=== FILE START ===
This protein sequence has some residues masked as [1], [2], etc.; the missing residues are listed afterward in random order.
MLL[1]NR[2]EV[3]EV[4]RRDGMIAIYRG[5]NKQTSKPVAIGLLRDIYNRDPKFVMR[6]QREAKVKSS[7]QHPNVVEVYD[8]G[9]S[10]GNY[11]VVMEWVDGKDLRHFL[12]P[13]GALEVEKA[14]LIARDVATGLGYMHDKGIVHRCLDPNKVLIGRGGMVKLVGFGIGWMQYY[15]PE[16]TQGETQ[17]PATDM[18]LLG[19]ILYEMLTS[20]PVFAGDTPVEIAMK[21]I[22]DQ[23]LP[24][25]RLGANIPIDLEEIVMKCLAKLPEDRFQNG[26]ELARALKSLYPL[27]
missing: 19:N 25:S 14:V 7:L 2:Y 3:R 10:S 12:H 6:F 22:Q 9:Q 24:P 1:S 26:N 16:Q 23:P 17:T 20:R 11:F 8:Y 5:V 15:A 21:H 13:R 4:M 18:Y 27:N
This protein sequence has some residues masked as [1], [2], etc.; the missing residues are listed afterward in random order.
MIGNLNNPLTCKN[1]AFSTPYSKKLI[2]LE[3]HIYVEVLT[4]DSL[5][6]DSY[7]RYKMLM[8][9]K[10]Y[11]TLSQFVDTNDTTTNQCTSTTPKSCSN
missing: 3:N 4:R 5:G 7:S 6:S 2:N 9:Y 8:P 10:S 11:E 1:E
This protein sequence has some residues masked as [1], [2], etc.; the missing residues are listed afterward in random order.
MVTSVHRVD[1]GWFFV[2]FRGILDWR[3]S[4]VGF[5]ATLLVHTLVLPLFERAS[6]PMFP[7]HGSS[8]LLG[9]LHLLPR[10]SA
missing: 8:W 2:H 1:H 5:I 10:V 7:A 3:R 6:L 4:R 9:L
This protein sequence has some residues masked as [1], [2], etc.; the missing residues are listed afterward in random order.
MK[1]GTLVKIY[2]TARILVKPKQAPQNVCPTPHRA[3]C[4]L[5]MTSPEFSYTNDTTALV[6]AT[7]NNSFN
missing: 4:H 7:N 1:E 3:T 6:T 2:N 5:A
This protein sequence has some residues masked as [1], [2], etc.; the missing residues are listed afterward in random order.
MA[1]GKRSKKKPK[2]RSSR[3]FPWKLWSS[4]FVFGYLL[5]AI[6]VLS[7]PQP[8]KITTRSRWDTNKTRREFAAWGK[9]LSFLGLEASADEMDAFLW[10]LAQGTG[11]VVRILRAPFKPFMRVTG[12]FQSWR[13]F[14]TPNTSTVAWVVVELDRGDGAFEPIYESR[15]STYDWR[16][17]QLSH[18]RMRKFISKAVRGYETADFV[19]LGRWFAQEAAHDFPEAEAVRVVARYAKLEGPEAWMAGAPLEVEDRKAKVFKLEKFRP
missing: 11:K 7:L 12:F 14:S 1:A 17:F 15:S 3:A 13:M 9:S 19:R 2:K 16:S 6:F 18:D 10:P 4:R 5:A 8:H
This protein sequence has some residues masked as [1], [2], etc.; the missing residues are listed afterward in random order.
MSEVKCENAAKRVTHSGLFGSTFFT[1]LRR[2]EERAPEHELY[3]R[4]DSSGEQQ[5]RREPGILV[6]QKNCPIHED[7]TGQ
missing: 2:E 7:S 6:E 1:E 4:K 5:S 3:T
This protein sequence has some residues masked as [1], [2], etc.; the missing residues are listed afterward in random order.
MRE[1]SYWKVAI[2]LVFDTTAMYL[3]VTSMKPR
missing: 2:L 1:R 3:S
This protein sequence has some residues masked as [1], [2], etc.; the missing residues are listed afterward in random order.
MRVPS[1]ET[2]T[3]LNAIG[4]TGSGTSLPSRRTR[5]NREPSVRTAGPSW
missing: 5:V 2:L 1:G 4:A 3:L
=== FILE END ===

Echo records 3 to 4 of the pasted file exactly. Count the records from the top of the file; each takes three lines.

This protein sequence has some residues masked as [1], [2], etc.; the missing residues are listed afterward in random order.
MVTSVHRVD[1]GWFFV[2]FRGILDWR[3]S[4]VGF[5]ATLLVHTLVLPLFERAS[6]PMFP[7]HGSS[8]LLG[9]LHLLPR[10]SA
missing: 8:W 2:H 1:H 5:I 10:V 7:A 3:R 6:L 4:R 9:L
This protein sequence has some residues masked as [1], [2], etc.; the missing residues are listed afterward in random order.
MK[1]GTLVKIY[2]TARILVKPKQAPQNVCPTPHRA[3]C[4]L[5]MTSPEFSYTNDTTALV[6]AT[7]NNSFN
missing: 4:H 7:N 1:E 3:T 6:T 2:N 5:A